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raising rudder

water rat

Member
Is there an easy way to raise or lower the wooded style rudders from the cocpit while underway besides jumping overboard and doing it. ?
 

Alan S. Glos

Well-Known Member
If you raise the tiller handle and pull the handle toward the bow, you can raise the rudder blade from the cockpit. Lower it by pushing the tiller handle toward the stern. However, while this works fine with a plastic rudder blade, don't try it with a wood blade as you risk cracking it. I race my Sunfish in a lake that has weedy patches, and I have to raise my (plastic) blade from time to time, and this allows me to do same from the cockpit.

Alan Glos
Cazenovia, NY
 

mixmkr

Well-Known Member
For fear of cracking my wood rudder, I'm thinking of fiberglassing the head of it, as when beaching, it would be nice to raise it up without excessive leaning backwards to do it. I'd think a couple layers of cloth would do it for re-inforcement
 

Webfoot1

Active Member
Simple solution to cracked wood rudders is to install
brass bushings for rudder and tiller bolts. True Value has them
the correct length. Race legal even!
 

water rat

Member
For fear of cracking my wood rudder, I'm thinking of fiberglassing the head of it, as when beaching, it would be nice to raise it up without excessive leaning backwards to do it. I'd think a couple layers of cloth would do it for re-inforcement
You gotta love it. We can send astronauts to the moon but can't raise a wooden sunfish rudder on a boat designed more than 50 years ago without having Hulk Hogan at the helm
 

fhhuber

Member
You can prevent the cracking (or repair it) by drilling front to rear and epoxying in a bamboo BBQ skewer (or fiberglass rod from bicycle pennant... or Carbon fiber rod from model aircraft supply... or oak dowel)

This is also the correct repair if the rudder splits with the grain (might need more than one rod inserted for repair if the crack is long).

Use of bamboo or oak and the repair is very hard to find.
 

eseibel67

New Member
You guys are freaking me out. I am a new sailor and I just assumed that the way to raise and lower a wooden rudder is just to push the tiller back to put it down and yank forward to bring it up.

Am I damaging the wood?!?

I wouldn't know how else to launch/land on a gravelly shore.
 

fhhuber

Member
Really... no, you aren't hurting it.

The issue is aged mahogany might become prone to splitting.

Its not a terrible issue and the repair is easy if the wood isn't rotting.
 

Webfoot1

Active Member
Common guys, it only takes 5 minutes to drill and insert 2 bushings in the rudder. It
doesn't take a series of gears, cogs and levers activated by a iPhone. Eseibel67, do this
and you can raise and lower the rudder without ever splitting the wood.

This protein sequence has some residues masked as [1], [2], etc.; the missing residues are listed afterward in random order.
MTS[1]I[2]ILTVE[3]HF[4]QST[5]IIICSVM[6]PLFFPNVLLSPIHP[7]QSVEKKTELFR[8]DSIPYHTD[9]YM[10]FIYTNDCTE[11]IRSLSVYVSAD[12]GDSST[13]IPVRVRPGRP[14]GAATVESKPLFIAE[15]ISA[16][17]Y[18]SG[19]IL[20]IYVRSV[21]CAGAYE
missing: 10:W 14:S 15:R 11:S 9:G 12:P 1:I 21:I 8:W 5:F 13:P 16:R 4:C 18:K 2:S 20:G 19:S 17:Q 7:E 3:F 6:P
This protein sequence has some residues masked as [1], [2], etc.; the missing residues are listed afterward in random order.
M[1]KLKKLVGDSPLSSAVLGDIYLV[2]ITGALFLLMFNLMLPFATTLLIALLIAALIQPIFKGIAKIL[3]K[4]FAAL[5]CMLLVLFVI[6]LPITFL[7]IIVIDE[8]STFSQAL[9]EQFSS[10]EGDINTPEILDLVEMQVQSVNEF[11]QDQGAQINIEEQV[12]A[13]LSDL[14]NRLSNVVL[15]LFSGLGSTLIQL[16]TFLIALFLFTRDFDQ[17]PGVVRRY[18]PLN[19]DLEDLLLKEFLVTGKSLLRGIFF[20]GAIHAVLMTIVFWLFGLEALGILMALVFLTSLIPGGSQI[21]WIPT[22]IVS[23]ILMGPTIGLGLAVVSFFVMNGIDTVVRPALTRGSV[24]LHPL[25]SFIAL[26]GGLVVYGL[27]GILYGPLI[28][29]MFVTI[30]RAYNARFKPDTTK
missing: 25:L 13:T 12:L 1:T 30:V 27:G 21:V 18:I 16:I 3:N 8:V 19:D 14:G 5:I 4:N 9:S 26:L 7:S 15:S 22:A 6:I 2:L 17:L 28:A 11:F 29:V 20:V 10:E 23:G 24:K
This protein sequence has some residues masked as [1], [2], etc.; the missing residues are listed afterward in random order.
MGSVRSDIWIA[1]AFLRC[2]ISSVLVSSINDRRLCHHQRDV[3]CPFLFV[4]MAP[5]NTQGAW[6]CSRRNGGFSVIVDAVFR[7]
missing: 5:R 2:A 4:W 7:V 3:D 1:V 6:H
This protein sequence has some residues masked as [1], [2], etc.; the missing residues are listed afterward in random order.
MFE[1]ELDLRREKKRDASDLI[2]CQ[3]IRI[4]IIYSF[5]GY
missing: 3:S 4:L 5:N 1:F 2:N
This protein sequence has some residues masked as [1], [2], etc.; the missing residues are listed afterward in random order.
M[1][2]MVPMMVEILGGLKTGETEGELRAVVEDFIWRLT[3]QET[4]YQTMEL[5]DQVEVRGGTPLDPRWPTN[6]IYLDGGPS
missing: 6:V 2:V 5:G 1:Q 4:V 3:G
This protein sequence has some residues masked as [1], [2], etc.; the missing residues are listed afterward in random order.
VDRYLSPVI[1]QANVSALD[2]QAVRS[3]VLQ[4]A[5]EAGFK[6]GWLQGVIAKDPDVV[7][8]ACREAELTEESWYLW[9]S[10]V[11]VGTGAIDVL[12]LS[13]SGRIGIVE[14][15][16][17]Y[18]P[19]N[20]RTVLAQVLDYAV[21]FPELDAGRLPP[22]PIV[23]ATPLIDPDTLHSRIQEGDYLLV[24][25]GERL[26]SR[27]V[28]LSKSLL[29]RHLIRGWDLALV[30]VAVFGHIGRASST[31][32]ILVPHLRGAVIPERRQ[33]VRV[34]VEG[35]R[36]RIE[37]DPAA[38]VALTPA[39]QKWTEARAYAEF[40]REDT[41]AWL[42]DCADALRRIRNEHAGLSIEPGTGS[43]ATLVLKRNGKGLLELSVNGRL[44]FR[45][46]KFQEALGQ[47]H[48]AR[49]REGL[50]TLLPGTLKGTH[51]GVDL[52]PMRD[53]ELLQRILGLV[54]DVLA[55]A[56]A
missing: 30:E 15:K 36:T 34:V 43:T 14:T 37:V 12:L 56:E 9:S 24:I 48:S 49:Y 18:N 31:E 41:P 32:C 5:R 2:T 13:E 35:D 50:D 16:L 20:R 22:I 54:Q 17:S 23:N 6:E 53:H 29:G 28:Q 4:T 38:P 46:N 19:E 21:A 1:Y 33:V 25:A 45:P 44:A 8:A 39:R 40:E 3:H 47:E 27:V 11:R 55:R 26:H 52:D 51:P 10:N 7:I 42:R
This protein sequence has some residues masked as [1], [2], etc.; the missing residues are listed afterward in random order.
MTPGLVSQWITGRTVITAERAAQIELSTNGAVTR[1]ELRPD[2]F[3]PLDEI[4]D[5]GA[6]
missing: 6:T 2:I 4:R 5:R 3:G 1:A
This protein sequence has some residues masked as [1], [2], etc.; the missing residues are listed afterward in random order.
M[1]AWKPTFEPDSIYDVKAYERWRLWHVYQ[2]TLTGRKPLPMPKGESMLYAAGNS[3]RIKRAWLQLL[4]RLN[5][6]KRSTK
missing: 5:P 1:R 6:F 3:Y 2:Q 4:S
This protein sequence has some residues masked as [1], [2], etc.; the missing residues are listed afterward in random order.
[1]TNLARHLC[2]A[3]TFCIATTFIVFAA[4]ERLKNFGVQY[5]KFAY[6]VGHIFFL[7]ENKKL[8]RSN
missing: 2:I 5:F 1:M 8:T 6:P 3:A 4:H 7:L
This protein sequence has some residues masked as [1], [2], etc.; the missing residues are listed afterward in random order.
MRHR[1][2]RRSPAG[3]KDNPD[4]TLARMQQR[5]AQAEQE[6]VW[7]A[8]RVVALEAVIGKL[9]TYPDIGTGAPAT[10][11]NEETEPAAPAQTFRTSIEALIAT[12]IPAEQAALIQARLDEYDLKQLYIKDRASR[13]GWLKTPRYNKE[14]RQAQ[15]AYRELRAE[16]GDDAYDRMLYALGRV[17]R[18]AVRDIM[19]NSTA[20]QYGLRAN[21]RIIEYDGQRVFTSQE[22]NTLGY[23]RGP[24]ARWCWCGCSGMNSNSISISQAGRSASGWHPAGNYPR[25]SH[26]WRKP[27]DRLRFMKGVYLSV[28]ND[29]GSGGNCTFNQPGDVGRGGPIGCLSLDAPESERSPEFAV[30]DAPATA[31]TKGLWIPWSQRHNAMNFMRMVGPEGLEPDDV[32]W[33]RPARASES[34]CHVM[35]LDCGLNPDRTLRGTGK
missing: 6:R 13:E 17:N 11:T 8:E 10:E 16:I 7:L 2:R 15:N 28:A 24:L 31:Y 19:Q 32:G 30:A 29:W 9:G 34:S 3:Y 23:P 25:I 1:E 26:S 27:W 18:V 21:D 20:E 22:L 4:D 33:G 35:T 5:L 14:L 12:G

beldar boathead

Well-Known Member
You guys are freaking me out. I am a new sailor and I just assumed that the way to raise and lower a wooden rudder is just to push the tiller back to put it down and yank forward to bring it up.
I have never cracked a wood rudder. I just go on the back deck and reach into the water and pop it up. I could buy a new plastic rudder blade and never have to worry, but it is so easy to just pop it up. The springs just are not all that strong.
 

Fred P

Member
You guys are freaking me out. I am a new sailor and I just assumed that the way to raise and lower a wooden rudder is just to push the tiller back to put it down and yank forward to bring it up.

Am I damaging the wood?!?
I tried to lower the rudder by pushing the tiller. Rudder cracked. Just lean back and use your hand to raise and lower as needed.
 
Last edited by a moderator:

fhhuber

Member
Webfoot1 - where in the class rules does it say that you can use bushings?
I doubt it does...

But they'd have to disassemble the rudder to find them and it only affects the ease of having the rudder kick up.

You could also just not quite tighten the nut on the pivot bolt as tight. With a nylock type self locking nut that works (and is the way the rudder is supposed to be assembled). You aren't supposed to be pulling the casting tight against the wood.

Or sand the portion of the rudder that rubs metal when it pivots. Just a little bit goes a long way in reducing friction. This may be important if the rudder has been coated with paint a few times.
 

Webfoot1

Active Member
I was quite a while ago when I read said rules. May not even be in the rules anymore
since the wood rudder is not used anymore for racing. I'll see if I can find it. Yesterdays
news maybe?

I used large nylon flat washers between the wood rudder and metal bracket. Wood rudder
does not contact the bracket. The metal casting tends to get slightly bent so very gentle
bending is needed for proper gap spacing. Be careful because cast aluminum is brittle.
 

Webfoot1

Active Member
2012 International Rules
Section 3

"Holes in the rudder and rudder head may be reinforced
with bushings. . ."
 
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